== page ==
Perhaps most importantly for its end users, the new application is much faster, easier to use, and translated by the client in no less than seventeen languages. The new user interface, which was developed by an external party, vastly improves the visual representation of the relevant maintenance manual pages, including highlights of the relevant parts. The improved backend now tracks the lookup statistics for every error code and page of the manual. That way, the translation and documentation of the most frequently searched issues get the appropriate priority treatment.

Roadside assistance

The team’s product owners visited several garages and repair centres to gather feedback directly from its users, to ensure that the new application would be a significant improvement. The new version was universally well-received, with users noting the increases in performance, user experience, and much-requested additional functionalities.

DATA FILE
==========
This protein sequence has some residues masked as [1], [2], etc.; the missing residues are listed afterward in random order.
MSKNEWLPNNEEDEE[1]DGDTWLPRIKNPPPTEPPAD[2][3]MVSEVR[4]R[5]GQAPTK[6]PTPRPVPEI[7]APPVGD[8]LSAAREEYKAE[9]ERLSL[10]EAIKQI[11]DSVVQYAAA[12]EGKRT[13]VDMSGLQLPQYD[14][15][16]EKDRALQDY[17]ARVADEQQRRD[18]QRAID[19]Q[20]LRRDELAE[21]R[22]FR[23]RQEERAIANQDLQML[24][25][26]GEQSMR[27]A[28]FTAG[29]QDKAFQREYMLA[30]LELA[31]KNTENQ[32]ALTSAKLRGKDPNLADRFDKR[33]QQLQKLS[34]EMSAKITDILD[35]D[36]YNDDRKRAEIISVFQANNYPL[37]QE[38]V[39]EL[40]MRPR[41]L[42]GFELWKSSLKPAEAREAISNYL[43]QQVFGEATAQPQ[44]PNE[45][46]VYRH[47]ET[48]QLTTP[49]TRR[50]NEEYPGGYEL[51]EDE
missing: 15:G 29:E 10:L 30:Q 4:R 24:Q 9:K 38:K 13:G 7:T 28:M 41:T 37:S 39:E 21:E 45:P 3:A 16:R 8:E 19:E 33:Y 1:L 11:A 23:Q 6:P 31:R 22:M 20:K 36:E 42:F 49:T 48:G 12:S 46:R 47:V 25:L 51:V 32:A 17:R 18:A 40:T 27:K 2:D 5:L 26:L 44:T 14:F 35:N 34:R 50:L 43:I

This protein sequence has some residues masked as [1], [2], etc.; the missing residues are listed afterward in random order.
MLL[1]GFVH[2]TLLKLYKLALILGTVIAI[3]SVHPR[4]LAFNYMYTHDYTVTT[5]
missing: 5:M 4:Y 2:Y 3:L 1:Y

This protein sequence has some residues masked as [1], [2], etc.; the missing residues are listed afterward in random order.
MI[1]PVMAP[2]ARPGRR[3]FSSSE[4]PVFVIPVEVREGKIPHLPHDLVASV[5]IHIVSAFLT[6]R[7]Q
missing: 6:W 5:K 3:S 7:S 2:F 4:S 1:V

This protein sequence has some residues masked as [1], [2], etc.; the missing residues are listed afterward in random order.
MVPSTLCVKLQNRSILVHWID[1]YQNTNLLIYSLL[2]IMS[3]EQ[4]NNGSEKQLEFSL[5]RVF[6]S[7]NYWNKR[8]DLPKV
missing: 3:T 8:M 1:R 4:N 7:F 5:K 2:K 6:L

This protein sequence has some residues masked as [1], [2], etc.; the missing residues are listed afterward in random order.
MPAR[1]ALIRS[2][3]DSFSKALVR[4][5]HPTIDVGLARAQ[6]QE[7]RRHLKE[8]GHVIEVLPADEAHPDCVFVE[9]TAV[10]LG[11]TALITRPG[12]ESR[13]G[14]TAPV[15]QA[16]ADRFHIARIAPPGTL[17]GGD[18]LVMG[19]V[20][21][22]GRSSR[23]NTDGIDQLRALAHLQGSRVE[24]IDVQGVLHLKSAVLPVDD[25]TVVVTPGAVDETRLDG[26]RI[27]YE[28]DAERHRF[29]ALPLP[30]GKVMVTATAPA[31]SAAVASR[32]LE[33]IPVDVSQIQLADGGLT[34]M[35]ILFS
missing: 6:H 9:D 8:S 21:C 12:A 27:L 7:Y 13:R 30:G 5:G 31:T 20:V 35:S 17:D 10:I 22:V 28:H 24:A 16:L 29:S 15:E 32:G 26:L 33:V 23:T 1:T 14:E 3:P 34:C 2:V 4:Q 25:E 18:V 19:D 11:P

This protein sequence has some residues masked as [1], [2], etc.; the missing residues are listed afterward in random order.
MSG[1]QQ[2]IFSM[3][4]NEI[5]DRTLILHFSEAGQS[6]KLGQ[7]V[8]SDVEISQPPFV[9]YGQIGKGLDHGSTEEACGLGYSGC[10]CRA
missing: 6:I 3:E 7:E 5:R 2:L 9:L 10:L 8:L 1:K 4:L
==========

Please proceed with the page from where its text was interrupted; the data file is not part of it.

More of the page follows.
After a small year of development, testing, and incremental improvements, the application was taken into production. It performed as well as expected, and one of our experts currently remains at the client to assist them in the support phase of the application’s lifecycle.  

Are you looking for some guidance on refactoring and updating an existing application? Or do you need a new application, built from the ground up? At Optis, we specialise in Java and JavaScript development. Our experts will have your new idea up and running as smoothly as a well-tuned engine in no time, so contact us today for more information!

Mathias Mariman

February 1, 2023

read our latest business cases

"Each project pushes our skills farther and expands our expertise"

Let's talk!

Thank you! Your submission has been received!
Oops! Something went wrong while submitting the form.
We value your privacy! We use cookies to enhance your browsing experience and analyse our traffic.
By clicking "Accept All", you consent to our use of cookies.